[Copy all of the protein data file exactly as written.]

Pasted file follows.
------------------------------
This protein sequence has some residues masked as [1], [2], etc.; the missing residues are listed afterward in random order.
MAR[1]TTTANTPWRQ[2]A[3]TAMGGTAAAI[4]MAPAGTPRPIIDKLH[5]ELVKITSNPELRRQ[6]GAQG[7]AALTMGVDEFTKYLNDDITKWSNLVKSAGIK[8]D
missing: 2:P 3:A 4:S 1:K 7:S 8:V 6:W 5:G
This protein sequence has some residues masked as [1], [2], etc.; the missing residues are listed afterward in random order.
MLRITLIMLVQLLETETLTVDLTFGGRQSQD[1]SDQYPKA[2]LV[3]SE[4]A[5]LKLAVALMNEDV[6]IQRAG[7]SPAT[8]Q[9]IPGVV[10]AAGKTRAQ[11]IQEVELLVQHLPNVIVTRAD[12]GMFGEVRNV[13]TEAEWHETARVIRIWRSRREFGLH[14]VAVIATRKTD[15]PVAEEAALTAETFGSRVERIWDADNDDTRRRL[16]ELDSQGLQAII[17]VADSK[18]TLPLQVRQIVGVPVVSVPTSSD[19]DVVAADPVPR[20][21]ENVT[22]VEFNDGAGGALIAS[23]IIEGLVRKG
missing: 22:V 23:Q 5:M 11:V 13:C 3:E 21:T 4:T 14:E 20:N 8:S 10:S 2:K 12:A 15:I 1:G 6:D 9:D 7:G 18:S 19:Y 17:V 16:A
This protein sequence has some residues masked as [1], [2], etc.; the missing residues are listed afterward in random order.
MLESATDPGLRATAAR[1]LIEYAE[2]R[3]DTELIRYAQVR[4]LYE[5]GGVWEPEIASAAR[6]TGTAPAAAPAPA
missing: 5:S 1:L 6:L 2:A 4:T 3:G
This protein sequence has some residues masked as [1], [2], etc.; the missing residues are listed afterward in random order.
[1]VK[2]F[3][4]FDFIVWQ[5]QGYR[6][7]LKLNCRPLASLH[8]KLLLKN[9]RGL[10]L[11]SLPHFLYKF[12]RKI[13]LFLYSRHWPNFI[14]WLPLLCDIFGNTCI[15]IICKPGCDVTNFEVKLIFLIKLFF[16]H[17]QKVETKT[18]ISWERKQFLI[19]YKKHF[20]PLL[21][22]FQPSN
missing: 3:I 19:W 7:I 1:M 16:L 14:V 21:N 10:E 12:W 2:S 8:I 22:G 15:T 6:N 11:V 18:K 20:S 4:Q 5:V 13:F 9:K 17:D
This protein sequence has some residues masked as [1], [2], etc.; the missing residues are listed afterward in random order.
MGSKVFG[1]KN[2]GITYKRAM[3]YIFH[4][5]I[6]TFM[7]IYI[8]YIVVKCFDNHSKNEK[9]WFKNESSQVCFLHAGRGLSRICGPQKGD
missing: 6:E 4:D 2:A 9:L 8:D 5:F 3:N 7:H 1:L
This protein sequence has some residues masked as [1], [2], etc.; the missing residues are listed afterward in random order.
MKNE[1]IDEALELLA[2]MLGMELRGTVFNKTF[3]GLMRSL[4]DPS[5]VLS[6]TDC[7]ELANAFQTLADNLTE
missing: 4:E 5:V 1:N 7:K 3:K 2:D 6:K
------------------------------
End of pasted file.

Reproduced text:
This protein sequence has some residues masked as [1], [2], etc.; the missing residues are listed afterward in random order.
MAR[1]TTTANTPWRQ[2]A[3]TAMGGTAAAI[4]MAPAGTPRPIIDKLH[5]ELVKITSNPELRRQ[6]GAQG[7]AALTMGVDEFTKYLNDDITKWSNLVKSAGIK[8]D
missing: 2:P 3:A 4:S 1:K 7:S 8:V 6:W 5:G
This protein sequence has some residues masked as [1], [2], etc.; the missing residues are listed afterward in random order.
MLRITLIMLVQLLETETLTVDLTFGGRQSQD[1]SDQYPKA[2]LV[3]SE[4]A[5]LKLAVALMNEDV[6]IQRAG[7]SPAT[8]Q[9]IPGVV[10]AAGKTRAQ[11]IQEVELLVQHLPNVIVTRAD[12]GMFGEVRNV[13]TEAEWHETARVIRIWRSRREFGLH[14]VAVIATRKTD[15]PVAEEAALTAETFGSRVERIWDADNDDTRRRL[16]ELDSQGLQAII[17]VADSK[18]TLPLQVRQIVGVPVVSVPTSSD[19]DVVAADPVPR[20][21]ENVT[22]VEFNDGAGGALIAS[23]IIEGLVRKG
missing: 22:V 23:Q 5:M 11:V 13:C 3:E 21:T 4:T 14:E 20:N 8:S 10:S 2:K 12:A 15:I 1:G 6:D 9:D 7:G 18:S 19:Y 17:V 16:A
This protein sequence has some residues masked as [1], [2], etc.; the missing residues are listed afterward in random order.
MLESATDPGLRATAAR[1]LIEYAE[2]R[3]DTELIRYAQVR[4]LYE[5]GGVWEPEIASAAR[6]TGTAPAAAPAPA
missing: 5:S 1:L 6:L 2:A 4:T 3:G
This protein sequence has some residues masked as [1], [2], etc.; the missing residues are listed afterward in random order.
[1]VK[2]F[3][4]FDFIVWQ[5]QGYR[6][7]LKLNCRPLASLH[8]KLLLKN[9]RGL[10]L[11]SLPHFLYKF[12]RKI[13]LFLYSRHWPNFI[14]WLPLLCDIFGNTCI[15]IICKPGCDVTNFEVKLIFLIKLFF[16]H[17]QKVETKT[18]ISWERKQFLI[19]YKKHF[20]PLL[21][22]FQPSN
missing: 3:I 19:W 7:I 1:M 16:L 14:V 21:N 10:E 12:W 2:S 8:I 22:G 15:T 6:N 11:V 18:K 20:S 4:Q 5:V 13:F 9:K 17:D
This protein sequence has some residues masked as [1], [2], etc.; the missing residues are listed afterward in random order.
MGSKVFG[1]KN[2]GITYKRAM[3]YIFH[4][5]I[6]TFM[7]IYI[8]YIVVKCFDNHSKNEK[9]WFKNESSQVCFLHAGRGLSRICGPQKGD
missing: 6:E 4:D 2:A 9:L 8:D 5:F 3:N 7:H 1:L
This protein sequence has some residues masked as [1], [2], etc.; the missing residues are listed afterward in random order.
MKNE[1]IDEALELLA[2]MLGMELRGTVFNKTF[3]GLMRSL[4]DPS[5]VLS[6]TDC[7]ELANAFQTLADNLTE
missing: 4:E 5:V 1:N 7:K 3:K 2:D 6:K